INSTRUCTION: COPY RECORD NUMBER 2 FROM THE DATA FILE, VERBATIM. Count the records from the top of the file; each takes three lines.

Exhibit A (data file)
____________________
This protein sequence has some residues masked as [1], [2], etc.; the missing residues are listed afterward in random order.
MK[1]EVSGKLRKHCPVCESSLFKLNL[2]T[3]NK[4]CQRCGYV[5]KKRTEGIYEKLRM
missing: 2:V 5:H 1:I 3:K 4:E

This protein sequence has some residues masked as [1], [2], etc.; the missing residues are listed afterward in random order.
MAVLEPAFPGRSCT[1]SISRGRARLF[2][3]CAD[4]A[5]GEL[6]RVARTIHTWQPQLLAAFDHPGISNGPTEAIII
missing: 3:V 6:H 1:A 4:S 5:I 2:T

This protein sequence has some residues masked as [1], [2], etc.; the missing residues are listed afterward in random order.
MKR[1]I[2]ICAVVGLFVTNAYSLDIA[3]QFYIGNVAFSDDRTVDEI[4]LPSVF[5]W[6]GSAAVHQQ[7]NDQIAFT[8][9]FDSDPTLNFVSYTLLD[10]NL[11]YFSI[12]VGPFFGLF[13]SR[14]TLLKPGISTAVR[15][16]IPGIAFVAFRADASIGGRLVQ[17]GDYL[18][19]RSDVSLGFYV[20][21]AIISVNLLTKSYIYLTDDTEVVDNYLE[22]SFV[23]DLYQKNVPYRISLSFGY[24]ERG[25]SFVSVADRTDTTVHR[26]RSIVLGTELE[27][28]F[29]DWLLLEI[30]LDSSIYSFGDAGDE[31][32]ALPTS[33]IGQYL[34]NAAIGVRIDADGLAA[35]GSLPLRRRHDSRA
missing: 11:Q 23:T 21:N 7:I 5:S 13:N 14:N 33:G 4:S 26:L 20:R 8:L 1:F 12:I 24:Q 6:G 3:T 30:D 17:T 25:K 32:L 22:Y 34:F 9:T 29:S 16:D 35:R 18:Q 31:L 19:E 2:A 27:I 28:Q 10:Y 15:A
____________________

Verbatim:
This protein sequence has some residues masked as [1], [2], etc.; the missing residues are listed afterward in random order.
MAVLEPAFPGRSCT[1]SISRGRARLF[2][3]CAD[4]A[5]GEL[6]RVARTIHTWQPQLLAAFDHPGISNGPTEAIII
missing: 3:V 6:H 1:A 4:S 5:I 2:T